Be mindful to pause at the end of each question. There’s a slight delay online so this prevents you from talking over the interviewer.

6. Use Positive Body Language

The interview may not be in person, but you shouldn’t disregard your body language. Good video interview etiquette requires you to avoid slouching, touching your face, or moving too much. Employers will expect you to smile, make good eye contact, and pay attention to what they’re saying. To help you do this, your camera should be at eye level and you should look into it rather than at the screen.

For pre-recorded interviews, envision yourself speaking to a real person and maintain your enthusiasm throughout. It can be easy to speed through your answers when you’re nervous, but remember that the employer would rather you say too much than too little. Speak clearly, and be careful not to speak over the interviewer – this is more easily done with the slight delay over the internet.

7. Show Up Early

Punctuality is everything. You wouldn’t show up to a 3pm interview at exactly 3pm, so treat your video interview the same. Prepare your computer beforehand – at least half an hour earlier – and load up the relevant software. Knowing how to prepare for a video interview properly will help you to avoid delays. If you will be showing a portfolio or document during the interview, have it ready to go in a minimized window.

A lot of video interview software will allow you to check your camera before the meeting. Be fully in place and practice some calming breathing exercises. This will gear you up for the interview, so when you join the meeting, you’re feeling centered and ready to go.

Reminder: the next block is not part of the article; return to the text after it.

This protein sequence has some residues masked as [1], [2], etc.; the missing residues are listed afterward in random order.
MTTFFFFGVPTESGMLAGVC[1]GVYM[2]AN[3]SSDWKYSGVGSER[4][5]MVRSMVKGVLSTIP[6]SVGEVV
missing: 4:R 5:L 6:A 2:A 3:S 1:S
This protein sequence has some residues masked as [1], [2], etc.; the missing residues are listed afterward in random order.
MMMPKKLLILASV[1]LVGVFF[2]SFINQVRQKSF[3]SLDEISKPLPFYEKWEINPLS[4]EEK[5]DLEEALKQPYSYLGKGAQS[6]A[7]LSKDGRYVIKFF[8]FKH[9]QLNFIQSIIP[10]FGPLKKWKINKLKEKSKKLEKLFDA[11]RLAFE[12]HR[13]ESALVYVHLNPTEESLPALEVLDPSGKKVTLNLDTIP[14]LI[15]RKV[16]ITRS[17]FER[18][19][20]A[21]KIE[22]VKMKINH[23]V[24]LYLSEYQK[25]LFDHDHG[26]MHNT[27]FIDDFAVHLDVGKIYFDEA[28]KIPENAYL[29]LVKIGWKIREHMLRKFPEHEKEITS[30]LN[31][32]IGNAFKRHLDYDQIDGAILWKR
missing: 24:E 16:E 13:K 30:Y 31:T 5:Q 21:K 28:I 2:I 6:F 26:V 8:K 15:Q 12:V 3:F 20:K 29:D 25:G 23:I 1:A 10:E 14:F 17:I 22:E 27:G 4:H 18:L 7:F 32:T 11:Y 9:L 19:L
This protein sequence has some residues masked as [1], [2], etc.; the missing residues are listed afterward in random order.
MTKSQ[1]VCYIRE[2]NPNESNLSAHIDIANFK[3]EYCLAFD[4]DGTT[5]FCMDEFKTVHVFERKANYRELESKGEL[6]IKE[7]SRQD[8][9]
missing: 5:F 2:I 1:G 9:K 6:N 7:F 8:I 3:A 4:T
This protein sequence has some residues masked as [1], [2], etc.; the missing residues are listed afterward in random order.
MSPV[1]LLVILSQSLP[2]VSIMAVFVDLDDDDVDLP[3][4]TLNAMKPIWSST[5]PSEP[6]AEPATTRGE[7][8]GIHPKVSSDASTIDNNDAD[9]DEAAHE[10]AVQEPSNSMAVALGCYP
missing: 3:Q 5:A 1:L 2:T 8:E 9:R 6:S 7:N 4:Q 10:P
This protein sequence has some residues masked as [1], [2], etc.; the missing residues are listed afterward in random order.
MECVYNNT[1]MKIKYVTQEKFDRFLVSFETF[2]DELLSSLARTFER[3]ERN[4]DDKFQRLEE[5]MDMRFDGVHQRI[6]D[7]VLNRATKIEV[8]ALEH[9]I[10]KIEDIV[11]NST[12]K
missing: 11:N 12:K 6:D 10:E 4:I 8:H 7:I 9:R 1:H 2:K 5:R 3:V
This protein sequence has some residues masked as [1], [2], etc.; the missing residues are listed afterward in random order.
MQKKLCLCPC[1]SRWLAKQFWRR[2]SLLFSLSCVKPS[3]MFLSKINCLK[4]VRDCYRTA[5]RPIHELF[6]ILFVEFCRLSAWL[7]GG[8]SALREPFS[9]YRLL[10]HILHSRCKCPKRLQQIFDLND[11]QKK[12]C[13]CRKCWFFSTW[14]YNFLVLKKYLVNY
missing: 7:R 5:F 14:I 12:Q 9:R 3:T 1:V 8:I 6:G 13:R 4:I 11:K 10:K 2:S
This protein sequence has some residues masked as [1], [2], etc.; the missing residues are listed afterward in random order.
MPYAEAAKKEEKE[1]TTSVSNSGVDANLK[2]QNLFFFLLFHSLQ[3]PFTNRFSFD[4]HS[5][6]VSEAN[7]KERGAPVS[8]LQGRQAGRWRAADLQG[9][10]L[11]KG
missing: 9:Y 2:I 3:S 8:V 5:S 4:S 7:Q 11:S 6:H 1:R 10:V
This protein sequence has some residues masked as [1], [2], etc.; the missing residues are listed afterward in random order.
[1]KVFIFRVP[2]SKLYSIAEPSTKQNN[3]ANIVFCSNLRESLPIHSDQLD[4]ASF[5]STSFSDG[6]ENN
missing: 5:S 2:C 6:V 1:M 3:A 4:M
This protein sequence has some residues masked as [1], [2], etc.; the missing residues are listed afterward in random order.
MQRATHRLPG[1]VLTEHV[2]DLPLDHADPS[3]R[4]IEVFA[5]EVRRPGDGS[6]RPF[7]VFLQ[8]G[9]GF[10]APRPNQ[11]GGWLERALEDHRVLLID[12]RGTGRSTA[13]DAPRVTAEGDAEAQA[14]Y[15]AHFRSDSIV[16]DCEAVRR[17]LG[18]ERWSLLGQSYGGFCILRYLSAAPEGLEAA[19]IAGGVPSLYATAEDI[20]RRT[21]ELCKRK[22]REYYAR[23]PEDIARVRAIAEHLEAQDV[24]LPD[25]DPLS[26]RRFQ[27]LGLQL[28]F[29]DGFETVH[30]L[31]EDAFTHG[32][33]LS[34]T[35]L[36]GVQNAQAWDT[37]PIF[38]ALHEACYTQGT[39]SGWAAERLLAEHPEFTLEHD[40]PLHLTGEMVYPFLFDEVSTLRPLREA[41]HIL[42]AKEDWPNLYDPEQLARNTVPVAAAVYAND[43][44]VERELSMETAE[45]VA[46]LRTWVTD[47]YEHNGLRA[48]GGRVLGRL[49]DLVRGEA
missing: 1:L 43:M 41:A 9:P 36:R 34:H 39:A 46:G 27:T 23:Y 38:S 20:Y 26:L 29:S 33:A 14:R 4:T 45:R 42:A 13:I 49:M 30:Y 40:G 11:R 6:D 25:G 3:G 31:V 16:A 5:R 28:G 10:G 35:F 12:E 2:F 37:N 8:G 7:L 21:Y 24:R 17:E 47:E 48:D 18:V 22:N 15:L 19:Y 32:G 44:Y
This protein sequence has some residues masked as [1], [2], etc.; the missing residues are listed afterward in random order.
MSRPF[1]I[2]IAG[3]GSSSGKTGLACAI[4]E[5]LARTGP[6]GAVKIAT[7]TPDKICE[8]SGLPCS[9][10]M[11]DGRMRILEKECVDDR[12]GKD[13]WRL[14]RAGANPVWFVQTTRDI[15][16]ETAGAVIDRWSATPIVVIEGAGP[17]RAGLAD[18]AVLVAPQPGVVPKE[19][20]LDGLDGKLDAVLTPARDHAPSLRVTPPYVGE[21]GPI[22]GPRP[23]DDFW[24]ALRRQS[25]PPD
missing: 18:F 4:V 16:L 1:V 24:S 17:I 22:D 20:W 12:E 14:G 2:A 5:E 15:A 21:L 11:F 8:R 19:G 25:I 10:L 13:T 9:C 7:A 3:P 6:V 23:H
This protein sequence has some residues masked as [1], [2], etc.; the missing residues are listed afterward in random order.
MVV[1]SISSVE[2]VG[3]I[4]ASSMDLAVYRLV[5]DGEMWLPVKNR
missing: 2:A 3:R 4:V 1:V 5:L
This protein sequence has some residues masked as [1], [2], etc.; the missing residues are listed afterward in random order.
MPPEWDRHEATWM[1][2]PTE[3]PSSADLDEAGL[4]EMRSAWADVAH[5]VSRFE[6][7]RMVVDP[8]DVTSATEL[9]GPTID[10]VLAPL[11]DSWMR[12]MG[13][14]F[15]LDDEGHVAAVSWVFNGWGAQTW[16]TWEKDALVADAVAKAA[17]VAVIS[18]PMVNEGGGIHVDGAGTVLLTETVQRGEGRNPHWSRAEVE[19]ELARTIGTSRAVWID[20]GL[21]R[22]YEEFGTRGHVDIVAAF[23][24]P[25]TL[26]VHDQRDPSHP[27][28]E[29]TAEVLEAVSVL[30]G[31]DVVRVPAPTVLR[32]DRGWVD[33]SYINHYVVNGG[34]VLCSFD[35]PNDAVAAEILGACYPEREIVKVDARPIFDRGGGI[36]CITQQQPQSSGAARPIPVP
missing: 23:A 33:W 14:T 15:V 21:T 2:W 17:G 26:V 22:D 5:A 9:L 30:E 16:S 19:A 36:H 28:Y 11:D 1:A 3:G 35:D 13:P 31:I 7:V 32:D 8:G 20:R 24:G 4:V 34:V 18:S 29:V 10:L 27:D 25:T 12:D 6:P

8. Get a Well-Established Shot

When preparing for a video interview, getting the perfect shot is key. You’ll want to be eye-level with the webcam, with a bit of empty space above your head and your shoulders and upper chest visible. The interviewer should also be able to see a bit of your desk at the bottom of the shot. This will allow them to see your hand gestures, which is helpful when expressing yourself.

Try to sit at a reasonable distance from the webcam so you’re well proportioned. Too close, and you’ll look zoomed in; too far, and you may appear like a dot in the distance. Ensure you set up your chair well in advance to avoid fiddling during the interview.

We also recommend checking for glare. If your glasses are reflecting a bright computer screen, it may be distracting during the interview. Try adjusting your screen brightness, moving further back or wearing contacts if possible.

9. Build Rapport

Video interviews are inherently more relaxed, as you’re free to choose your own setting and speak in a familiar environment. Despite this, it’s still important to establish rapport. You can do this by discussing a common interest, finding a neutral topic to learn more about your interviewer, or asking them about their experience with video interviews.

This also calls for you to be your most authentic self. Recruiters will pick up on how you express yourself to gauge if you’re a good fit for the company and its culture. Remember to implement positive body language and facial expressions to convey your confidence and personality. This may be what edges you past the competition.

10. Treat it Like a Conversation

Knowing how to ace a video interview starts and ends with your mindset. A video interview is really just a conversation between you and the interviewer, and may also appear less formal compared to an in-person interview. The employer’s task is to determine whether you’re a good match for the role. Meanwhile, your task is to learn more about the role and decide whether they align with your goals. That means the interviewer will need to come just as prepared.

If you stay calm, show confidence, and treat the meeting as a casual conversation – while still being professional – you can improve your chances of reaching the next interview stage.

With the following tips, you can step into the role with your best foot forward. Being more personable and confident can go a long way, but it’s just as beneficial to arm yourself with the right tools for interview success.